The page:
Trump's man snubbed as UN picks new migration boss

US Ken Isaacs speaks a press conference after beeing eliminated from the election ballot for the new president of the International Organization for Migration (IOM) in Geneva, Switzerland, on June 28, 2018.
US Ken Isaacs speaks a press conference after beeing eliminated from the election ballot for the new president of the International Organization for Migration (IOM) in Geneva, Switzerland, on June 28, 2018. PHOTO: EPA-EFE

GENEVA (REUTERS) - US President Donald Trump's nominee for the top UN migration job was roundly rejected on Friday (June 29) after a candidacy that was dogged by a history of social media posts disparaging Muslims and overshadowed by Trump's policies on migrants.

Ken Isaacs, vice president of US evangelical charity Samaritan's Purse, came last in the race to lead the International Organization for Migration (IOM), behind Costa Rica's Laura Thompson and Portugal's Antonio Vitorino, the eventual winner of the contest.

"The role of the International Organization for Migration is fundamental, it's fundamental to build bridges among countries, and countries which have different levels of economic development," Vitorino, a former European Commissioner, told reporters after his election.

Isaacs said he had congratulated Vitorino and it had been an honour to run as the US candidate. He declined to comment on why he lost the secret ballot of IOM member states.

A US State Department official said all three candidates were highly qualified.

"IOM is an important partner for the United States around the globe, and we are committed to working with IOM to address root causes of migration and to promote safe and legal migration," the official said.

The leadership race came at a crucial time for global migration politics, as Trump attracts criticism for his "zero tolerance" policy on the Mexican border and the European Union struggles to find unity on how to deal with the influx of mainly African migrants across the Mediterranean.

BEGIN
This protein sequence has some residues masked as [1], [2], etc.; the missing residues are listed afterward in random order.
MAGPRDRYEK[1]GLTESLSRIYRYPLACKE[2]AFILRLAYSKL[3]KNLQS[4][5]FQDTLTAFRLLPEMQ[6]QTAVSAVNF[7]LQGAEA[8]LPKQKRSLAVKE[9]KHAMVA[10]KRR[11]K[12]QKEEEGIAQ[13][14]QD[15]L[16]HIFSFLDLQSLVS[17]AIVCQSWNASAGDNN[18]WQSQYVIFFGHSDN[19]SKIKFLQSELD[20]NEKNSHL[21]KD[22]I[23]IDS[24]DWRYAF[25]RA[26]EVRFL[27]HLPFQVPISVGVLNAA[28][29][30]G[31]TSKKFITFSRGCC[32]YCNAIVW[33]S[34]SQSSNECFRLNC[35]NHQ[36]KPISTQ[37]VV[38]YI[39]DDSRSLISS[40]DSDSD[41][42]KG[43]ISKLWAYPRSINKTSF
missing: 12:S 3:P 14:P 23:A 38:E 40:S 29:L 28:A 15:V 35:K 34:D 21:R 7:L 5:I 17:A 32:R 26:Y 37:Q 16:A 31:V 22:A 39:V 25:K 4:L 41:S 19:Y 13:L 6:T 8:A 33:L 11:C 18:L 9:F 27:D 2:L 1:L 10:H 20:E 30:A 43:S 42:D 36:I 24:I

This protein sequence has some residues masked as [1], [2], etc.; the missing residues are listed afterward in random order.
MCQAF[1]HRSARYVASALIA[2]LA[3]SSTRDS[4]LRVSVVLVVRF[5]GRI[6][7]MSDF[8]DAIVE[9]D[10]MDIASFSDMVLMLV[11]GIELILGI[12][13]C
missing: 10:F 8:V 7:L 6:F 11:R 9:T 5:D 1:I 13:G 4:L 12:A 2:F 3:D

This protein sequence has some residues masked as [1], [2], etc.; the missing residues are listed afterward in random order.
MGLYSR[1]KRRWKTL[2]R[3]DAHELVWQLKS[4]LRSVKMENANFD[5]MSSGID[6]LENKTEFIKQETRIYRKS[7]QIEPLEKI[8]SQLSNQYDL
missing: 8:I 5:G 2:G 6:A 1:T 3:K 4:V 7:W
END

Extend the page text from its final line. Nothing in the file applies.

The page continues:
Isaacs' candidacy began shortly after Trump questioned why the United States would want immigrants from "shithole countries" and ended just a federal court overturned his policy of separating immigrant parents and children caught crossing the Mexican border.

The IOM job has traditionally gone to an American and the White House had strongly backed Isaacs, despite US withdrawals from other international bodies and agreements, including the UN Human Rights Council and UN talks on a wide-ranging"global compact" on migration.

Jeremy Konyndyk, senior policy fellow at the Center for Global Development, and like Isaacs a former director of US Foreign Disaster Assistance, said the rejection of the American candidate was "a big deal".

"IOM has been led by an American for 50 years. This reflects a huge erosion in US global standing under Trump," he wrote on Twitter.

He said the voting countries might anticipate US retaliation against IOM, such as funding cuts, if Isaacs lost.

"Yet even with that, he didn't merely lose - he flopped badly."

Keith Harper, who served as US human rights ambassador under President Barack Obama, said in a tweet that Isaacs'rejection was "yet another sign that US power, authority and prestige has been so dramatically diminished".

During the 1990s, Vitorino was a minister in the Portuguese government of Antonio Guterres, now UN Secretary General. He said they had been close friends for 40 years, even when they did not agree.